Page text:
This week I've been listening to the classic CCM band, Daniel Amos. Daniel Amos is about the most bizarre band ever. They are definitely Christian, but they aren't afraid to be honest with their lyrics (read: uncouth). Looking back over all the blogs I've read this past year, DA might possibly be seeker sensitive, but I love their music. I wish they had crossed over rather than other bands.
Starting out, DA had a country gospel sound.
I don't know how long this lasted, but it wasn't for long.
Next is the Daniel Amos I think of -- the era of the Alarma Chronicles. My parents only had the last three of the 4 part series, so I never heard the first Alarma record until this week on YouTube. The user Leppod, who posts some of the songs, claims that CCM called their social commentary the harshest of any band published by a Christian label. I disagree. They could by cynical at points, but they're right for the most part.
The Alarma records remind me of Sci-fi set to music. These records should have been more wide-spread. Listeners will think of ELO, Depeche Mode, David Bowie, and possibly just Daniel Amos.
The second record: Doppelganger, has the most criticism of pop Christianity and noticeable sarcasm toward a consumer culture that secularized the church even then.
I wish girls today could hear this song
This song would be about me if I was a music star.
The next Alarma album, Vox Humana, is Dad's favorite.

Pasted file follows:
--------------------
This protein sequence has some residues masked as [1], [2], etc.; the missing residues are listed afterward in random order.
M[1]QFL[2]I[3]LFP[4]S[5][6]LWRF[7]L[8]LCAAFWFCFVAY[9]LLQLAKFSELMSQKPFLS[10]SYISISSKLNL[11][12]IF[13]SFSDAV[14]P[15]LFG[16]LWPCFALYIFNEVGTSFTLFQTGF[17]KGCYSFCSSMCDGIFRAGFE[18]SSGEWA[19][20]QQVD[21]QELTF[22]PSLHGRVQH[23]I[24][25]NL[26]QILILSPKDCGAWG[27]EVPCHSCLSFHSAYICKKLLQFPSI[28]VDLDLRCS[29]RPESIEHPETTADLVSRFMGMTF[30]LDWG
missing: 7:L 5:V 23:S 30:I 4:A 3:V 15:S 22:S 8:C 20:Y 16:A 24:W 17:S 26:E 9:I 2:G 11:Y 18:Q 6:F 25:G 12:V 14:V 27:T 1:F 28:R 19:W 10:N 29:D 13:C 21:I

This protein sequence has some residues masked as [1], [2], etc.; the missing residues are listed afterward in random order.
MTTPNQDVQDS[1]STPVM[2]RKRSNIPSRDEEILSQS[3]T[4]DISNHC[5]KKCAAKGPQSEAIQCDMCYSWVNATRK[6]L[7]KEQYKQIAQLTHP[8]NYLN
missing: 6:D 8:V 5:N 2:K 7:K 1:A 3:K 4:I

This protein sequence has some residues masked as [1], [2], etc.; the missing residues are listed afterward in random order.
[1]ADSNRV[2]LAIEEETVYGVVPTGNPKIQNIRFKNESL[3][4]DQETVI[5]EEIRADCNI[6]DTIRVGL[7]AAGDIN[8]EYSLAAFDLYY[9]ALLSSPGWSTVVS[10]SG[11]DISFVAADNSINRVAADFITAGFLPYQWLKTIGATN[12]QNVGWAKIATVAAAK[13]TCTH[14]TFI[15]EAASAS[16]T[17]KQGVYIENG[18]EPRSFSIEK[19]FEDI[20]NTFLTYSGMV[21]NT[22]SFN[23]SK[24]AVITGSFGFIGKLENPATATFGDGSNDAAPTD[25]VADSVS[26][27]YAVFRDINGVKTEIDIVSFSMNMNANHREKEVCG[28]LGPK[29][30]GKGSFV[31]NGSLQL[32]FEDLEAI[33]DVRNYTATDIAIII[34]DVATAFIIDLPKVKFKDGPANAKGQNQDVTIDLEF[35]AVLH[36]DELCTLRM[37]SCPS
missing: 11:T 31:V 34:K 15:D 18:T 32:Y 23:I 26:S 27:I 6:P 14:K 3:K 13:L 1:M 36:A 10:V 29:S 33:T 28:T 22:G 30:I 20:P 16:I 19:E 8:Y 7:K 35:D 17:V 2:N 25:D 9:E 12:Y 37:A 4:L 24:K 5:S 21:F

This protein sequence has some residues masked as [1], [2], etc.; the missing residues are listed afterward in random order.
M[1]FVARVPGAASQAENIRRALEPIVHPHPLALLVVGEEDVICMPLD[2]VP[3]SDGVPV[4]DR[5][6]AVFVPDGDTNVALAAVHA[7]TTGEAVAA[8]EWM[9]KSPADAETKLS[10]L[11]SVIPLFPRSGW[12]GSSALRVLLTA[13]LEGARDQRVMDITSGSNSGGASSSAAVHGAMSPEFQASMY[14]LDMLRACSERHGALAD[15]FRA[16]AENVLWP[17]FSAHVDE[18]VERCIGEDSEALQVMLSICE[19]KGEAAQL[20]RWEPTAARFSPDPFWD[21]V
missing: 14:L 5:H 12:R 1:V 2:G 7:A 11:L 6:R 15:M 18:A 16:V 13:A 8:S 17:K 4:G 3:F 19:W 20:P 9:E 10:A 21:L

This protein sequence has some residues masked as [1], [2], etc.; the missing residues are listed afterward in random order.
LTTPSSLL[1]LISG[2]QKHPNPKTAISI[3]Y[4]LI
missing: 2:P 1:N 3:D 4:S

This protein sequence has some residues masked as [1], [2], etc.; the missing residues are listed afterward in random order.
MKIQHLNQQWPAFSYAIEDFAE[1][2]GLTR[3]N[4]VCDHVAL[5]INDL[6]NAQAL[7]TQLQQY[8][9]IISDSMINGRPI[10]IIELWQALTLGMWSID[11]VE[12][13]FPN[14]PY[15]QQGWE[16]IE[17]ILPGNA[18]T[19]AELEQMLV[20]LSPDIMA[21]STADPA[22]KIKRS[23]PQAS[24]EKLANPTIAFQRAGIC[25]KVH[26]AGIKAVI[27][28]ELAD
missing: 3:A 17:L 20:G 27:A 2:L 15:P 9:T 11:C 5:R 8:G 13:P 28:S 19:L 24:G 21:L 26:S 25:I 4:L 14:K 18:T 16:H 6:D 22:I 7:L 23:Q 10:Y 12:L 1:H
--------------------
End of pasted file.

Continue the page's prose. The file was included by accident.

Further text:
I wish I could find my favorite from that album, "She's All Heart", but right now I can't even decipher the guitar chords for it. The one song, "Home Permanent" has a mom making chocolate Bibles to witness to the unsaved father, so they still have jabs at pop Christianity. This next song, however, is amazing and very God-glorifying
The final Alarma record is my favorite. It has the most love songs that are actually about Jesus. These guys have mastered what today's CCM can't: Love songs to Jesus or about Jesus that don't sound creepy.
And this, the one who posted claimed this is the most beautiful song ever. I'd almost agree but I think that award goes to Wendy and Mary's "Simeon's Lullaby," but that's another post. Here's their "Beautiful One." Move over, Tim Hughes.
After the Alarma days, they we're still good but okay. It's like, when Nirvana was around, they tried their hand at grunge with Bibleland. It's not the same, plus the album has a swear word on it. It's like, mid-life crisis.
They also associated with other amazing bands such as the Choir and Common Children. Terry Taylor, the lead singer sang in other projects like Swirling Eddies and Lost Dogs. Their most recent success has been their association with the City on a Hill records, the first praise and worship albums that I would actually listen to. I hope someday, I'll find the rest of the Alarma records on CD but so far I only have Vox Humana.
Hope you enjoy these!